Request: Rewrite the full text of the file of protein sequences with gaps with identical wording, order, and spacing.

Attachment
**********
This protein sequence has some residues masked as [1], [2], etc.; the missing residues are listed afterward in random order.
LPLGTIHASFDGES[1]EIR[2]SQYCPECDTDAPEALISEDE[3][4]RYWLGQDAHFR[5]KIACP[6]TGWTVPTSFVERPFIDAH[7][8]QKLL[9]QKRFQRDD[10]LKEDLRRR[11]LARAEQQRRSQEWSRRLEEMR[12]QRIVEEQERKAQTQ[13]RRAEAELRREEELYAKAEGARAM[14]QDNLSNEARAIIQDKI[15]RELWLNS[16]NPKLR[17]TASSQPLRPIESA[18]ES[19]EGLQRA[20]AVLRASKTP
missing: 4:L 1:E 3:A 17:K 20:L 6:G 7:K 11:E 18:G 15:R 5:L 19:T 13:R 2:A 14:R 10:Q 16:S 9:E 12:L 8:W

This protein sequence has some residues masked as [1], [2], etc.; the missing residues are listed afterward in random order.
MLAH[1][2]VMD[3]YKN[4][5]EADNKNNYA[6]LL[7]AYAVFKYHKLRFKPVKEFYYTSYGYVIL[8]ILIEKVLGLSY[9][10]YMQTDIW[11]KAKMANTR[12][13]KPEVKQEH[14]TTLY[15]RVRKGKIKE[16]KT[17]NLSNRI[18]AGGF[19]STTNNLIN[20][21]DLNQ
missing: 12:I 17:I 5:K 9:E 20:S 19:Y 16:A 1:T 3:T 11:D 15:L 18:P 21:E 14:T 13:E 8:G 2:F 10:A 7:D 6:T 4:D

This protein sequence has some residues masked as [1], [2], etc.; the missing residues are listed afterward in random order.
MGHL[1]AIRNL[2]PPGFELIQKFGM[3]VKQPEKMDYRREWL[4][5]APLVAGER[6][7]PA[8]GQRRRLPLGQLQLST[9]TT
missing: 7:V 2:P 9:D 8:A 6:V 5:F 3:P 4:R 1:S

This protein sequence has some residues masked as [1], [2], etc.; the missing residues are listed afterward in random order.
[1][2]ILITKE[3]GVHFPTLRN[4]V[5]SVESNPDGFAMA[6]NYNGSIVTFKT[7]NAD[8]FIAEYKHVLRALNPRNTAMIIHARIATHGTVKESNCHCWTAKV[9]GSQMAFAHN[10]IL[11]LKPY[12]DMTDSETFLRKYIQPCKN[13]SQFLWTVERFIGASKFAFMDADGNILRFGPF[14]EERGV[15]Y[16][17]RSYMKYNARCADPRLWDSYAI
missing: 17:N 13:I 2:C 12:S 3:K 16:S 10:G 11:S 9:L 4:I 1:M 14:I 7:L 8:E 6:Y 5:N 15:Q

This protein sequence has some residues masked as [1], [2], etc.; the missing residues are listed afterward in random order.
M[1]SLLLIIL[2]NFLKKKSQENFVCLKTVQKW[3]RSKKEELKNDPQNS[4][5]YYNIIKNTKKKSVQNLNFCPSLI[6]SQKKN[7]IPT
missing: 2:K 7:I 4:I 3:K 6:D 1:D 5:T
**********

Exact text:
This protein sequence has some residues masked as [1], [2], etc.; the missing residues are listed afterward in random order.
LPLGTIHASFDGES[1]EIR[2]SQYCPECDTDAPEALISEDE[3][4]RYWLGQDAHFR[5]KIACP[6]TGWTVPTSFVERPFIDAH[7][8]QKLL[9]QKRFQRDD[10]LKEDLRRR[11]LARAEQQRRSQEWSRRLEEMR[12]QRIVEEQERKAQTQ[13]RRAEAELRREEELYAKAEGARAM[14]QDNLSNEARAIIQDKI[15]RELWLNS[16]NPKLR[17]TASSQPLRPIESA[18]ES[19]EGLQRA[20]AVLRASKTP
missing: 4:L 1:E 3:A 17:K 20:L 6:G 7:K 11:E 18:G 15:R 5:L 19:T 13:R 2:A 14:R 10:Q 16:S 9:E 12:L 8:W

This protein sequence has some residues masked as [1], [2], etc.; the missing residues are listed afterward in random order.
MLAH[1][2]VMD[3]YKN[4][5]EADNKNNYA[6]LL[7]AYAVFKYHKLRFKPVKEFYYTSYGYVIL[8]ILIEKVLGLSY[9][10]YMQTDIW[11]KAKMANTR[12][13]KPEVKQEH[14]TTLY[15]RVRKGKIKE[16]KT[17]NLSNRI[18]AGGF[19]STTNNLIN[20][21]DLNQ
missing: 12:I 17:I 5:K 9:E 20:S 19:Y 16:A 1:T 3:T 11:D 15:L 18:P 21:E 14:T 13:E 8:G 2:F 10:A 7:D 6:T 4:D

This protein sequence has some residues masked as [1], [2], etc.; the missing residues are listed afterward in random order.
MGHL[1]AIRNL[2]PPGFELIQKFGM[3]VKQPEKMDYRREWL[4][5]APLVAGER[6][7]PA[8]GQRRRLPLGQLQLST[9]TT
missing: 7:V 2:P 9:D 8:A 6:V 5:F 3:P 4:R 1:S

This protein sequence has some residues masked as [1], [2], etc.; the missing residues are listed afterward in random order.
[1][2]ILITKE[3]GVHFPTLRN[4]V[5]SVESNPDGFAMA[6]NYNGSIVTFKT[7]NAD[8]FIAEYKHVLRALNPRNTAMIIHARIATHGTVKESNCHCWTAKV[9]GSQMAFAHN[10]IL[11]LKPY[12]DMTDSETFLRKYIQPCKN[13]SQFLWTVERFIGASKFAFMDADGNILRFGPF[14]EERGV[15]Y[16][17]RSYMKYNARCADPRLWDSYAI
missing: 17:N 13:I 2:C 12:S 3:K 16:S 10:G 11:S 9:L 4:I 1:M 14:I 7:L 8:E 6:Y 5:N 15:Q

This protein sequence has some residues masked as [1], [2], etc.; the missing residues are listed afterward in random order.
M[1]SLLLIIL[2]NFLKKKSQENFVCLKTVQKW[3]RSKKEELKNDPQNS[4][5]YYNIIKNTKKKSVQNLNFCPSLI[6]SQKKN[7]IPT
missing: 2:K 7:I 4:I 3:K 6:D 1:D 5:T